Another example of someone abusing the 14th amendment's birthright citizenship is in the case of Yaser Esam Hamdi. Hamdi was born a U.S. citizen in Louisiana to Arabian parents there on work visas. He scarcely lived in the U.S. before going
Today the Society is split into three separately minded groups. In no specific ordering, the first is determined to believe that any one person born in the United States is a citizen and which means their parents should become citizens along with them. These are the ones whom obtain “birthright citizenship” (Raul). The second are firm believers in the only ones that should be citizens are the ones who go through the proper process of becoming a citizen and according to the article in “USA today,” it states that illegal immigrants are “having babies as a way to obtain citizenship,” which too many Americans “cheapens the whole idea of being American”. The last group is the “other” the ones whom are completely neutral or believe in the
Debra Cassens Weiss explains whether the Constitution allows a ban on birthright citizenship. Birthright citizenship is a term that’s been in the Constitution well before the 1900’s. Birthright citizenship is the concept that any person born in the United States is automatically a citizen. According to the Constitution, “All persons born or naturalized in the United States are subject to the jurisdiction [laws] thereof, are citizens of the United States and of the state where in they reside.” The issue with this concept that is functioning in the United States under the Fourteenth Amendment, is, illegal immigrants are traveling to the United States whether it be from the Caribbean, Mexico, or any foreign country are giving labor to children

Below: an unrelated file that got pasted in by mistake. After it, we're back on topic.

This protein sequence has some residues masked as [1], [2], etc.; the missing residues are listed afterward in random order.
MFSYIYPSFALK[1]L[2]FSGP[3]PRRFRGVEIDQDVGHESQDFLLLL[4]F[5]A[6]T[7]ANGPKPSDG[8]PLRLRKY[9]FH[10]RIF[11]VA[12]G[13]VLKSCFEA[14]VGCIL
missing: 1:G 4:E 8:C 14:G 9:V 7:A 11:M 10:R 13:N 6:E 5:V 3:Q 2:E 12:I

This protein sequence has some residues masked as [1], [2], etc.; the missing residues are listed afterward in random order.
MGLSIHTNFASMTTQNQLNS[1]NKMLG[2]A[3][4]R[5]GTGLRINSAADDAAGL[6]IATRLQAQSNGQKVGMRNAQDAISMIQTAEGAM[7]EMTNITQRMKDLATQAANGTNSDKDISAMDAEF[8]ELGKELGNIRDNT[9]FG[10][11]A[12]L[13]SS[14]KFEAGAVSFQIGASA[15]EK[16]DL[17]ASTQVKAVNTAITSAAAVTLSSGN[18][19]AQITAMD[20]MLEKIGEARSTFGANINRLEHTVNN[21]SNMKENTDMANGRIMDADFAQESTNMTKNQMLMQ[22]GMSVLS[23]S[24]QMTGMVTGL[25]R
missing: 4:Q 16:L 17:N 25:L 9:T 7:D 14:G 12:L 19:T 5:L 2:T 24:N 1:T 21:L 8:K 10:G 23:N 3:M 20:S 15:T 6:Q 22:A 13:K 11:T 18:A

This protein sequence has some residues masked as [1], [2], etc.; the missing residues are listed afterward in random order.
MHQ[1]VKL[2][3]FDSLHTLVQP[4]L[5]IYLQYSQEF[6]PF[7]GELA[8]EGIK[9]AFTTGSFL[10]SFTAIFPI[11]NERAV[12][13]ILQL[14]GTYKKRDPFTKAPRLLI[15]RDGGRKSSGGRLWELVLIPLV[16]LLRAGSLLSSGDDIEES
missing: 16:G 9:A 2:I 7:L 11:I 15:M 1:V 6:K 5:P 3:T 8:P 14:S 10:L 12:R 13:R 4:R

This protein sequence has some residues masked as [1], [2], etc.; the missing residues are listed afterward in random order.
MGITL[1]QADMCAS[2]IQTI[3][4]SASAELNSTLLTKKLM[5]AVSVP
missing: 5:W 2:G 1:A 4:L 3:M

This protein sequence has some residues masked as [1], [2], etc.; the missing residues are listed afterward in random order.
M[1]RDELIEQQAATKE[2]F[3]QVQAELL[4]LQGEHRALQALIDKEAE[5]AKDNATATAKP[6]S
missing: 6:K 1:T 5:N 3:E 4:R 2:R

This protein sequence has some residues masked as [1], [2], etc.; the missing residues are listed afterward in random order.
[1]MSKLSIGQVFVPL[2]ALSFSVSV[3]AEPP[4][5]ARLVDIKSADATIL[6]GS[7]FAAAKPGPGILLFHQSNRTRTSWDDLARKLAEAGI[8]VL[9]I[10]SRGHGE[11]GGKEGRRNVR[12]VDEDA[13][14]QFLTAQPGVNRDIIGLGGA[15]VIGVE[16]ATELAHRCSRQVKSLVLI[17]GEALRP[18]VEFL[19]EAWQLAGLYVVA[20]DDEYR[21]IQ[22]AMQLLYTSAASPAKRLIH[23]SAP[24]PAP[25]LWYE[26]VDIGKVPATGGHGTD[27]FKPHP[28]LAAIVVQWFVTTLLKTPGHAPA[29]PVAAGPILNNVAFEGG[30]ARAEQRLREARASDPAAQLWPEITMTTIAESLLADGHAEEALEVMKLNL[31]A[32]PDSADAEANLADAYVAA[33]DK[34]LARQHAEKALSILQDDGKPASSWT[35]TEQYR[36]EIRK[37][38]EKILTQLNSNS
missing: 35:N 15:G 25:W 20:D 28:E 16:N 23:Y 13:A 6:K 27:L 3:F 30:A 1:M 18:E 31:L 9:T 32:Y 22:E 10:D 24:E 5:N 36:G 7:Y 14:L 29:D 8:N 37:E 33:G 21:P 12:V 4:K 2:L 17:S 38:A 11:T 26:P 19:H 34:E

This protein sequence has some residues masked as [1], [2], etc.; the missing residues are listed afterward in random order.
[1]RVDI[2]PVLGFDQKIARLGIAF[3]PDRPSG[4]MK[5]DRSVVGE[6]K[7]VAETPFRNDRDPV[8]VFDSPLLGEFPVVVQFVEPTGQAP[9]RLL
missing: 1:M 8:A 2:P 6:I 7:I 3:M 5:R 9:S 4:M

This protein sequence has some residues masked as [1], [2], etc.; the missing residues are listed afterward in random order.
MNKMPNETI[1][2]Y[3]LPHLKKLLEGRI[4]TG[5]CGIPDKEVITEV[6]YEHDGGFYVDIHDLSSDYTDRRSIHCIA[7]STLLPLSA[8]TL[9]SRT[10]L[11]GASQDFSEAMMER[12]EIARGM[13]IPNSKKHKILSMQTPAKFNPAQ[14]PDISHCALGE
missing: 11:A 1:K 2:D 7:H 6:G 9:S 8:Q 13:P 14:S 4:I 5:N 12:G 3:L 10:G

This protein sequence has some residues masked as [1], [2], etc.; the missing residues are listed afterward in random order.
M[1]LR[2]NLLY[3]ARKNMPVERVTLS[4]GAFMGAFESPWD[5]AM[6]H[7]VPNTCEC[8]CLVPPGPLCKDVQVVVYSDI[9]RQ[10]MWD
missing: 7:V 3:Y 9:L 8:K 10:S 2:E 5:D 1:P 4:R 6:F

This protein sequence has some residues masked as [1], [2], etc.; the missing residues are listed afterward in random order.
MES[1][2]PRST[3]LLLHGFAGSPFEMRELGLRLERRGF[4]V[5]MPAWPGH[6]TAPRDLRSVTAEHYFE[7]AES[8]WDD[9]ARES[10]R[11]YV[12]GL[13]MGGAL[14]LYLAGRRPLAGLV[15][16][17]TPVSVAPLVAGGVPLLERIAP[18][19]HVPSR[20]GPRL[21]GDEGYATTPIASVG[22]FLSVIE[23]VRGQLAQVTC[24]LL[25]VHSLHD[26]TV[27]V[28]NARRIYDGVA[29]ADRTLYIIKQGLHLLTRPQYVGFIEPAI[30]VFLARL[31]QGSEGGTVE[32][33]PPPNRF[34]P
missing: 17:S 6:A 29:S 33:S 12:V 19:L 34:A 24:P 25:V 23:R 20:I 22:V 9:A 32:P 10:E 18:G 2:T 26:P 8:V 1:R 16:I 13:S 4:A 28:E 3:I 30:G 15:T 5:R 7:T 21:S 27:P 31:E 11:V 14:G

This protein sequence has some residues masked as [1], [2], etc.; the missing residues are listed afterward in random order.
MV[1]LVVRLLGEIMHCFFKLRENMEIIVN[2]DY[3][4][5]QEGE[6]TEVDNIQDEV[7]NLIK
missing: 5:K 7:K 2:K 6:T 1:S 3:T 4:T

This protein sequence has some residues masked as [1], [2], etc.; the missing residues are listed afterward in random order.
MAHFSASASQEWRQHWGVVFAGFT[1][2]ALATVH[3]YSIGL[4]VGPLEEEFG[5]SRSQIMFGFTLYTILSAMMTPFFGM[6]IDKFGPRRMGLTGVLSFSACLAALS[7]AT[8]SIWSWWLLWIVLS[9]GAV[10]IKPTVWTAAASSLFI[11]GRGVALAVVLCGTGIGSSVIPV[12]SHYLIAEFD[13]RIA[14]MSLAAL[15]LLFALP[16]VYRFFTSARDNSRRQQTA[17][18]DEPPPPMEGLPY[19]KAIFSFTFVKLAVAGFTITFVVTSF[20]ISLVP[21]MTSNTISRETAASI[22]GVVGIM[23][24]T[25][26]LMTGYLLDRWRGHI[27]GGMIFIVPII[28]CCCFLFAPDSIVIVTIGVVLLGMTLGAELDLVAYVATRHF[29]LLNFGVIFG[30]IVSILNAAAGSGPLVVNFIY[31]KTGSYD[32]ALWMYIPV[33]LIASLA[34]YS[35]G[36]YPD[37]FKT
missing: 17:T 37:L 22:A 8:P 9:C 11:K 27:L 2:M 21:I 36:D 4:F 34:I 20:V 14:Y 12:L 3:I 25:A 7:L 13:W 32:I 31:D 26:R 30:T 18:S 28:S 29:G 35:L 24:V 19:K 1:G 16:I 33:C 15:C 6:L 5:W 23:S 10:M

In the newspaper article “A Market Solution to Immigration Reform” (Wall Street Journal, March 1, 2013), Gary Becker and Edward Lazear propose that selling American citizenship could improve their economy, and address the problem with immigration policy by explaining the benefits of a market base to a weak American economy. Becker is a professor of economics at the University of Chicago, while Lazear is a professor at Stanford’s Graduate School of Business and a former chair of the President’s council of Economic advisors. They have also stated four welfares that it could bring. Although the proposal of a market-based immigration policy is “radical at first glance,” the suggestion by Becker and Lazear that we sell the right to become a U.S. citizen is reasonable and practical.